You might say I’m the climate change therapist in my neighborhood. When people find out that I write about climate change and clean energy, they often react with some version of a despair story. And that’s when I launch into my case for optimism. It goes like this: I spend just about every day talking to the researchers, entrepreneurs and advocates behind the transition to clean energy. Their enthusiasm, plus the evidence of their progress, makes me feel like I’m covering the story of our lifetimes. Continue reading here.
Today, the U.S. has three times the amount of wind that it did when the 2010’s began. As noted when we announced the U.S. wind industry’s 100 gigawatt (GW) milestone, it took 28 years to build the country’s first 25 GW of wind. But it only took 11 to build the next 75. That’s an explosive growth rate, and with another 44 GW of wind under development and a burgeoning offshore wind resource, more wind is on the way. Looking pan renewable, the Factbook finds almost 150 GW of wind and solar were built over the past decade.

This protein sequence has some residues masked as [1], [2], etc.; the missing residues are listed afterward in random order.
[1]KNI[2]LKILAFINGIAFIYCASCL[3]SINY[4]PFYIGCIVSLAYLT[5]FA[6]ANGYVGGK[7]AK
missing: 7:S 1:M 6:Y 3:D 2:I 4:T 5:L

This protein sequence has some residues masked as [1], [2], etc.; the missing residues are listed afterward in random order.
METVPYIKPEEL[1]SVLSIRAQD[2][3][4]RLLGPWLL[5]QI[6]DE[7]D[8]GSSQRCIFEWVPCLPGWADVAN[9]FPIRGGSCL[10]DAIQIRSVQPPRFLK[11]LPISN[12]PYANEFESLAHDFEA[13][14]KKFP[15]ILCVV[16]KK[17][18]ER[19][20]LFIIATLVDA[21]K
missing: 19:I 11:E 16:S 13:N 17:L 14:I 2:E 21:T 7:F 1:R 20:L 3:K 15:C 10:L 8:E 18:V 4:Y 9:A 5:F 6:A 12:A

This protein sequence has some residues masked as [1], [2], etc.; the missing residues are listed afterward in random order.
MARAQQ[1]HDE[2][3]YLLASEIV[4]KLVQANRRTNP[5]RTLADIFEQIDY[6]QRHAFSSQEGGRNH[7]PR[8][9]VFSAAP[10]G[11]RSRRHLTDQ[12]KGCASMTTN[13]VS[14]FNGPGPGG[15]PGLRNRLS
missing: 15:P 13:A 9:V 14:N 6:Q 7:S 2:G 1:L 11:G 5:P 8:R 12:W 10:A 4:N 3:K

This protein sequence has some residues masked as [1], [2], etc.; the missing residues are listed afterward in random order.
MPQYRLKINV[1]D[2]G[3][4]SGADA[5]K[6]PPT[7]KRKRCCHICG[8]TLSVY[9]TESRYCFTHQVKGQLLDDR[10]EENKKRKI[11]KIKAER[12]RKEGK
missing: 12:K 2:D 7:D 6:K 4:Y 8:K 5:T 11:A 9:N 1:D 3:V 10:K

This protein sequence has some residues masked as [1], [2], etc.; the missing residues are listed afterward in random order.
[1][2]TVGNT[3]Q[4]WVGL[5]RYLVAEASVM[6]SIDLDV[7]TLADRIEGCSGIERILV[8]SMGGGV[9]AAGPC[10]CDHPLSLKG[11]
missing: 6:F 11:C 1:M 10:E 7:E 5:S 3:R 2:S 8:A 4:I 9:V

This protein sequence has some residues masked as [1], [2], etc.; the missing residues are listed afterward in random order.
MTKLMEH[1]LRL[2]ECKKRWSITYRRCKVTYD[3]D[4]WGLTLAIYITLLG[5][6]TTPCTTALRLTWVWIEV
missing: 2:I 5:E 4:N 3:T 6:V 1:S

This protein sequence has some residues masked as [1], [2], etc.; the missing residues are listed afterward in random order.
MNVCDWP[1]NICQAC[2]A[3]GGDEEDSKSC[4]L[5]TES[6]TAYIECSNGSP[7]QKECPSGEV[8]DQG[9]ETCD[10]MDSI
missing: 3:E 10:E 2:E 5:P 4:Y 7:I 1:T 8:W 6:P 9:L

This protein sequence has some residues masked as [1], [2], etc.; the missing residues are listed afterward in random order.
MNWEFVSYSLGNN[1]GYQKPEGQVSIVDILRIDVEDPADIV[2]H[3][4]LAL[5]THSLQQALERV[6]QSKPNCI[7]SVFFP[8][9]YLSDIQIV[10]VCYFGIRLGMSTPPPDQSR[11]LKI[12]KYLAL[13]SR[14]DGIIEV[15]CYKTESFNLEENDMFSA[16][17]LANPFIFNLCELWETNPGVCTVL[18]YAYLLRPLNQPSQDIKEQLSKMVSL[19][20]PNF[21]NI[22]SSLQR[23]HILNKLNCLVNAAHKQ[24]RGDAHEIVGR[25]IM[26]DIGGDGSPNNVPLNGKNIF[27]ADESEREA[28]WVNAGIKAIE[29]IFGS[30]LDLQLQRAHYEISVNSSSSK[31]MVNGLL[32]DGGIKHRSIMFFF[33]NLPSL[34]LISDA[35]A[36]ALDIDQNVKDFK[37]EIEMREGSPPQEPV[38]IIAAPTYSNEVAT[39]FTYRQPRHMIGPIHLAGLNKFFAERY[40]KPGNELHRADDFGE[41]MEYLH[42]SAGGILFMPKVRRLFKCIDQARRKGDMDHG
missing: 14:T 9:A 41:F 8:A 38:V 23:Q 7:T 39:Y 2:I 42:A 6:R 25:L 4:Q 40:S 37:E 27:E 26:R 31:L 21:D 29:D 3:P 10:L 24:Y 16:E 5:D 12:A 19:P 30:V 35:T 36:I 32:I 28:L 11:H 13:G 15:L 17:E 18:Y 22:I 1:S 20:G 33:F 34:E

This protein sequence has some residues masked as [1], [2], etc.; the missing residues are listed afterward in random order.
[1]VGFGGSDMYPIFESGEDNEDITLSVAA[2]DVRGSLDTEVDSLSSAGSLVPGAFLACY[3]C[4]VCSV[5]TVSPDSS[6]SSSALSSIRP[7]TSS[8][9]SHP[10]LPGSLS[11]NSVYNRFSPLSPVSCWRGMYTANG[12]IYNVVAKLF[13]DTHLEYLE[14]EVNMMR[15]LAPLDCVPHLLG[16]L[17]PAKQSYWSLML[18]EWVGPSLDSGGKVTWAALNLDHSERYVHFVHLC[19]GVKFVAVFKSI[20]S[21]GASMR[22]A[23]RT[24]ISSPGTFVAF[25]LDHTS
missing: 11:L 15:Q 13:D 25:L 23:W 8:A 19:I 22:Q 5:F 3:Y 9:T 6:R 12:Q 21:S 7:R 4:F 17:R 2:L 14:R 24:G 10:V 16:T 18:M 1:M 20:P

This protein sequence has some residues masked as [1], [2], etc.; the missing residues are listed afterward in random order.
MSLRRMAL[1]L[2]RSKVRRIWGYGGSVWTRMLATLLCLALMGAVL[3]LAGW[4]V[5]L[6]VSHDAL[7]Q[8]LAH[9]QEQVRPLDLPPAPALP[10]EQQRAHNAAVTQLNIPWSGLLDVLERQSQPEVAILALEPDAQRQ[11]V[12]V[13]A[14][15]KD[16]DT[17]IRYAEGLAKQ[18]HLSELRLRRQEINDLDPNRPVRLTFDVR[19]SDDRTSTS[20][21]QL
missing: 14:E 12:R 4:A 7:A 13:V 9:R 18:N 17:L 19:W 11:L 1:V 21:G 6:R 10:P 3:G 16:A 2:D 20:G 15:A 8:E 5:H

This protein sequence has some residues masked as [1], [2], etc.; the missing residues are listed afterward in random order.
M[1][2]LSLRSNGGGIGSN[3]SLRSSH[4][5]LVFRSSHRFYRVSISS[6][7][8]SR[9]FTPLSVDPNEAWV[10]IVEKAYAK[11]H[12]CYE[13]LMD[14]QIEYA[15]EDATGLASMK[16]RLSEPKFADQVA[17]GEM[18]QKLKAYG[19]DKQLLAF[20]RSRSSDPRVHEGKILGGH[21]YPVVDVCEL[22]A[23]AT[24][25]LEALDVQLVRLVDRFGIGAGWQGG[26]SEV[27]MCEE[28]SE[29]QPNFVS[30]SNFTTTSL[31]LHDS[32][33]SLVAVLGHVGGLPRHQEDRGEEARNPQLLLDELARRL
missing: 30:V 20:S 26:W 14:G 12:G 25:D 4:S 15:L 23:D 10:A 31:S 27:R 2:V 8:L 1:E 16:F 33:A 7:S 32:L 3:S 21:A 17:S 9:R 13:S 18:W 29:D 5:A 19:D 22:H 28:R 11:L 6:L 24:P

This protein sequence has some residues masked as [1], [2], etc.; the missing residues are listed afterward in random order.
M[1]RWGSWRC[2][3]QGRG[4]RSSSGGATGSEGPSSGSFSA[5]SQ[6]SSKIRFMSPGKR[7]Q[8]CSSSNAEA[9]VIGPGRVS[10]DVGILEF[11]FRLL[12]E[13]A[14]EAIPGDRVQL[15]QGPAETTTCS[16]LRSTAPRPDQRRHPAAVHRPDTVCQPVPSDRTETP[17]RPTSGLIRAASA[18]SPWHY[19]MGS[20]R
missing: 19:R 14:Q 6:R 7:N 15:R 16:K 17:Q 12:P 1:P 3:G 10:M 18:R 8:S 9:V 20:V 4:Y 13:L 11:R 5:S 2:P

According to an analysis of the U.S. Department of Energy’s Energy Information Administration (EIA) by the Institute for Energy Economics and Financial Analysis (IEEFA), renewable energy sources including hydroelectricity are set to generate more electricity than coal, for the first time ever. The analysis shows that renewables generate 2.32 and 2.27 terawatt-hours (TWh) in April and May, ahead of the 2.00 and 2.24 TWh anticipated to be generated by coal . . . Not only does EIA predict that 7 gigawatts of coal additional coal plants will go offline by the end of 2020, but an analysis by Energy Innovation has shown that in 74% of cases it is cheaper to build new wind and solar than to keep running existing coal plants, and that this number will increase to 86% by 2025. Read more here.
Virginia students have won the 2019 Solar Decathlon Design Challenge with their treeHAUS highly sustainable solar+storage+trees+food waste+sound and so much more design focused on expanding their local campus’ student housing resources.
Photo: Virginia Polytechnic Institute and State University Solar Decathlon design
Texas power grid begging for solar power ERCOT has set mid-day demand records and touched pricing maximums over the past week as summer heat broke state records – all of which creates tremendous opportunities for solar.